The survey, by Survation, shows 53 percent backed the idea with 47 percent voting No *.
It is the latest in a series of surveys since the beginning of the coronavirus pandemic showing a majority of Scots in favour of independence – including one by Panelbase which held support at 55% last month.
Survation conducted the online poll of 1,018 people aged 16 and over living in Scotland between September 2 and 7. The poll asked: "Should Scotland be an independent country?"
The data gathered in the referendum poll is spread across people from different age groups, regions of Scotland and different levels of household income and education level.
It showed that, of those aged 16-24 in the survey, about 60.5 percent would vote Yes and just under 12 percent No, with nearly 27 percent undecided. In the 25-34 age group, 59 percent would vote Yes and 21 percent No with nearly 19 percent undecided.
Only in the categories of respondents aged 55 and above does the No vote begin to outweigh the Yes vote, according to this poll. In the oldest category – those aged 65 and above - just under 31 percent said they would vote Yes with 60.7 percent voting No and 8.4 percent of people undecided.
Regional data from the survey showed the majority favoured Yes in the Highlands and Islands, North East Scotland, Lothian, Glasgow, Central Scotland and West Scotland.
However, it should be noted that the percentage of people still undecided in Glasgow and Central Scotland was still 23 percent and 21 percent respectively, and that in West Scotland, there is only a 0.21 percent difference between the Yes and No vote and that 14 percent were still undecided there.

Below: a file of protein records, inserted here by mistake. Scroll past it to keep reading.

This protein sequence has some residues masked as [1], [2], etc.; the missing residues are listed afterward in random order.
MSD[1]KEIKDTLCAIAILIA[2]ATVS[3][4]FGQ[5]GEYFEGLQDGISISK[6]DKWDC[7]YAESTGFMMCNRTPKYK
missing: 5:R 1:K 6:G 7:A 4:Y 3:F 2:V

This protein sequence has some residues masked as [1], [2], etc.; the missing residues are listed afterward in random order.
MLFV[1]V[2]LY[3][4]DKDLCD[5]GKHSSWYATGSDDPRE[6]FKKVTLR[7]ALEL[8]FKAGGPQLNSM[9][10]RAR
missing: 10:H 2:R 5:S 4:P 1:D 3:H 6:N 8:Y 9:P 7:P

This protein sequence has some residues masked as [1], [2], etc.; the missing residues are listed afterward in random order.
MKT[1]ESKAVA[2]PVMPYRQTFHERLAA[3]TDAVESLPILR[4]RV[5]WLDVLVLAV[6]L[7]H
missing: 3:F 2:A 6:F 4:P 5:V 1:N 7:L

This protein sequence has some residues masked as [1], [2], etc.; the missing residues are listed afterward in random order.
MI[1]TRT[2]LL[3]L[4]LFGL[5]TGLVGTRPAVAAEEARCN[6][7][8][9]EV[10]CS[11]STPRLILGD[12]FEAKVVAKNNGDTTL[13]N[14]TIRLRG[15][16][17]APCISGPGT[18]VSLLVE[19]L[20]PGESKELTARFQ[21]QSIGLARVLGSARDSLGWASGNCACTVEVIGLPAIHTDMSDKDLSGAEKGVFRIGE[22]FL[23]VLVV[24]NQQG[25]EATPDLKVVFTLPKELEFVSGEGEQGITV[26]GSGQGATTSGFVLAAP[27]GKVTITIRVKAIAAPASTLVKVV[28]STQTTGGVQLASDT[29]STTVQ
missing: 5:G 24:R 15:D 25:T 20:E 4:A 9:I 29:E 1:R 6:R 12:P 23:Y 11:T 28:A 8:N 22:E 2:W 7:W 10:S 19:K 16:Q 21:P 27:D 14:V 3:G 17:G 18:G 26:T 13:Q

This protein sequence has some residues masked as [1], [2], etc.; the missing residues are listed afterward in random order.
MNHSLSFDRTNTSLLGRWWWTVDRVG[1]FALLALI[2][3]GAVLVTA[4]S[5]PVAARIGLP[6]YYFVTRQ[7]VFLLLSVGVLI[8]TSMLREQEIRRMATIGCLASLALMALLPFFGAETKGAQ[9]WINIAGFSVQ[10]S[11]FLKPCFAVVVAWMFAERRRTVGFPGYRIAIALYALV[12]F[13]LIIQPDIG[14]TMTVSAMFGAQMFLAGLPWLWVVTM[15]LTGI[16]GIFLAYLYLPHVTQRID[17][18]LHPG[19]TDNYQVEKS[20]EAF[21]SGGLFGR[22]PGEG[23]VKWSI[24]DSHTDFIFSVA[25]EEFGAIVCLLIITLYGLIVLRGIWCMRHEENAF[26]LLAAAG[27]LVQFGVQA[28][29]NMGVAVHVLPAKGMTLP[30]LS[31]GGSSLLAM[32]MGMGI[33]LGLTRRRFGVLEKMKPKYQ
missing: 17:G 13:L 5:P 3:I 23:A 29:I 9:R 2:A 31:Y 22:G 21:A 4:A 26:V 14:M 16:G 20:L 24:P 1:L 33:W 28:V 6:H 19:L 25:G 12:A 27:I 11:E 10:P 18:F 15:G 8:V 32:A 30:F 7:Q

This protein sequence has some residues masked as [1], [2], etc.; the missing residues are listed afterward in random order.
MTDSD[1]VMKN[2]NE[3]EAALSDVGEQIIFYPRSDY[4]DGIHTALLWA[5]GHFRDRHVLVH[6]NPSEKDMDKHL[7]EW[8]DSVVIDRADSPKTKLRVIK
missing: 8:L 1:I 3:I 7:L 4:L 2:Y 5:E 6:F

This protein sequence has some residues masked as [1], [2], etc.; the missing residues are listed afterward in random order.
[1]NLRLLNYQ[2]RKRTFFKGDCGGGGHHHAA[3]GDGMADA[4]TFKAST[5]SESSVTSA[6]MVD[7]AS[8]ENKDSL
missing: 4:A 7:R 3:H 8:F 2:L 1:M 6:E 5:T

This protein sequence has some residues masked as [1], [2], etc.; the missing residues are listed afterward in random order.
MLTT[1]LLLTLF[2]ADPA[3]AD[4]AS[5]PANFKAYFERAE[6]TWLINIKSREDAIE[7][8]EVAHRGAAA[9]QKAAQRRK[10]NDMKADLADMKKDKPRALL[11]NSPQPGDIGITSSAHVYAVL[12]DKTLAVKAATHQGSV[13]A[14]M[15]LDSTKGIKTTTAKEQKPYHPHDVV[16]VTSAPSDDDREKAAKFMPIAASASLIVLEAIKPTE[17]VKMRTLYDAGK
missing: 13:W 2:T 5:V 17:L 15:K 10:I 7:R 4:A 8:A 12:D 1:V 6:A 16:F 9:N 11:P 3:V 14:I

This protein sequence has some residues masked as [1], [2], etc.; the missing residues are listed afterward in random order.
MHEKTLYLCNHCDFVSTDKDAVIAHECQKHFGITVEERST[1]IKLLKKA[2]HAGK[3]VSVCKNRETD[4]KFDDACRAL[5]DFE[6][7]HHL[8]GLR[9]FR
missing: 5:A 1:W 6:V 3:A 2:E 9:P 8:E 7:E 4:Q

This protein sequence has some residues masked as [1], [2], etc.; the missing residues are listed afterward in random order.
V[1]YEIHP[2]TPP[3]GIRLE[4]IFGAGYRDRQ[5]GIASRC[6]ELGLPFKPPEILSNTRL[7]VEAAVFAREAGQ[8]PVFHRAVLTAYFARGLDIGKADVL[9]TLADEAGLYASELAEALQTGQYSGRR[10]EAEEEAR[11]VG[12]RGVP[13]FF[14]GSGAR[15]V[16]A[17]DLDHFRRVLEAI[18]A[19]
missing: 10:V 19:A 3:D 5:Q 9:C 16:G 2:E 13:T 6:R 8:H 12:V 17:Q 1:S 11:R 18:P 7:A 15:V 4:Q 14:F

A No vote outweighed a Yes vote in Mid Scotland and Fife and South Scotland.
A survey taken by the polling company before the pandemic in January found a 50/50 split for independence and remaining in the union.
Another poll done at the same time also predicts a "commanding lead" for the SNP at next year's Holyrood election and the next general election.
It showed 53 percent of likely voters would choose the SNP candidate for their constituency in a Scottish election, marking a two-point increase on their previous poll in January.
The Scottish Conservatives were predicted at 20% (-3) and Scottish Labour on 18% (+1).
Their UK general election polling indicated the SNP would win around half the vote in Scotland.
The survey comes after First Minister Nicola Sturgeon announced that a new draft Bill paving the way for a possible second Scottish independence referendum will be published before next May’s Holyrood elections.
Pro-independence group Yes tweeted: “Surge in support for @YesScot continues to grow, as more and more people move from No to Yes.“It’s the 7th majority poll in a row since June.”
A Scottish Conservative spokesman said: “Douglas Ross and the Scottish Conservatives have a positive vision to move Scotland on from the division of the past.
“The SNP only want to drag Scotland back to the arguments of 2014.”
*We are happy to clarify that the poll referenced above did not reflect the 15% of respondents who were undecided. With the 'don't know' respondents included in the results, 45% of Scots would vote Yes in an independence referendum and 39% would vote No.